Microsoft targets Gmail users with new Scroogled campaign

first_imgGoogle is relentlessly sifting through your Gmail emails to serve up advertisements — and that’s just plain wrong, says Microsoft in its latest “Don’t get Scroogled” campaign. Google has taken heat for this practice before, and it’s gone as far as litigation in several cases. It’s an issue that has had Google’s legal department playing whac-a-mole since 2004 when Gmail first launched.As you’d expect from a Scroogled attack, Microsoft gets pretty sensational in its claims. The results of a Microsoft-commissioned survey (always a trustworthy source of data) play a prominent role this time around. Unsurprisingly, nearly 90% of those questioned responded that they disapproved of email scanning and that providers shouldn’t be allowed to scan the content email ads to show contextual ads. The same number also felt that an opt-out should be provided.Microsoft’s Director of Online Services Stefan Weitz says that “people feel that reading through their emails to sell ads is out of bounds.” He goes on to say that Microsoft respects the privacy of its Outlook.com users and believes that Google is violating that sacred trust every time an Outlook user emails a Gmail user. The icing on the cake with Scroogled:Gmail is that Microsoft has taken the extra step of launching an online petition and is urging users to take a stand against this gross injustice. So far, only around 300 have digitally signed on the line.There are a few problems with Microsoft’s claims, of course. The biggest is that Gmail users have all consented to Google’s terms and conditions, and that consent has been enough to get the company off the hook in the past. Google also clearly labels the ads, explains why they show up, and is pretty transparent about the entire process. Beyond that, Google does allow users to opt out of personalized ads and even block specific advertisers if they wish. If you’re really uncomfortable with the ads, you can even access your Gmail account via an IMAP client and avoid them entirely.last_img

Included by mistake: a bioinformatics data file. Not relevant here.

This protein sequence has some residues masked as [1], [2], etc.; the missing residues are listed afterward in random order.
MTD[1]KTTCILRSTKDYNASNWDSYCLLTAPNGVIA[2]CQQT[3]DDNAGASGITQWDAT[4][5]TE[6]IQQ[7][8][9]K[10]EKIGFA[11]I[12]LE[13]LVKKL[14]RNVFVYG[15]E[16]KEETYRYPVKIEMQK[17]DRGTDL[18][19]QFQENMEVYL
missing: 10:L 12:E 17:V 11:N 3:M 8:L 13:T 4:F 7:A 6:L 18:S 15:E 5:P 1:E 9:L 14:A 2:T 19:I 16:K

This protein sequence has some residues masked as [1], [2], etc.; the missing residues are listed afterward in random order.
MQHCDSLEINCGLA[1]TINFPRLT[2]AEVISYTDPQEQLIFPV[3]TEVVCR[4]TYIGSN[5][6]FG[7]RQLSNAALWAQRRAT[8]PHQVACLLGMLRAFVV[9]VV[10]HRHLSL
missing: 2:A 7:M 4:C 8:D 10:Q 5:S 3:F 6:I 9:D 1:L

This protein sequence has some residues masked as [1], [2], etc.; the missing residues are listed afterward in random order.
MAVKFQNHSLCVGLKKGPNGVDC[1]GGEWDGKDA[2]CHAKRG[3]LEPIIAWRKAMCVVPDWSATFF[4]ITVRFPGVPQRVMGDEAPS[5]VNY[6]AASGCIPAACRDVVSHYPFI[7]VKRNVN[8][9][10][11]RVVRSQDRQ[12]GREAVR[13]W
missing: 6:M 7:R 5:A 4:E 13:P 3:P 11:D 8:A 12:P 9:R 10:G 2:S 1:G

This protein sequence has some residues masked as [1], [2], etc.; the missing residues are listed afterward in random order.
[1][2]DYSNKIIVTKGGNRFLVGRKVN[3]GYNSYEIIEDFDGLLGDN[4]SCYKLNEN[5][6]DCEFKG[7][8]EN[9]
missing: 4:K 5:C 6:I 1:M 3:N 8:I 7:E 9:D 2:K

first_imgGoogle is relentlessly sifting through your Gmail emails to serve up advertisements — and that’s just plain wrong, says Microsoft in its latest “Don’t get Scroogled” campaign. Google has taken heat for this practice before, and it’s gone as far as litigation in several cases. It’s an issue that has had Google’s legal department playing whac-a-mole since 2004 when Gmail first launched.As you’d expect from a Scroogled attack, Microsoft gets pretty sensational in its claims. The results of a Microsoft-commissioned survey (always a trustworthy source of data) play a prominent role this time around. Unsurprisingly, nearly 90% of those questioned responded that they disapproved of email scanning and that providers shouldn’t be allowed to scan the content email ads to show contextual ads. The same number also felt that an opt-out should be provided.Microsoft’s Director of Online Services Stefan Weitz says that “people feel that reading through their emails to sell ads is out of bounds.” He goes on to say that Microsoft respects the privacy of its Outlook.com users and believes that Google is violating that sacred trust every time an Outlook user emails a Gmail user. The icing on the cake with Scroogled:Gmail is that Microsoft has taken the extra step of launching an online petition and is urging users to take a stand against this gross injustice. So far, only around 300 have digitally signed on the line.There are a few problems with Microsoft’s claims, of course. The biggest is that Gmail users have all consented to Google’s terms and conditions, and that consent has been enough to get the company off the hook in the past. Google also clearly labels the ads, explains why they show up, and is pretty transparent about the entire process. Beyond that, Google does allow users to opt out of personalized ads and even block specific advertisers if they wish. If you’re really uncomfortable with the ads, you can even access your Gmail account via an IMAP client and avoid them entirely.last_img

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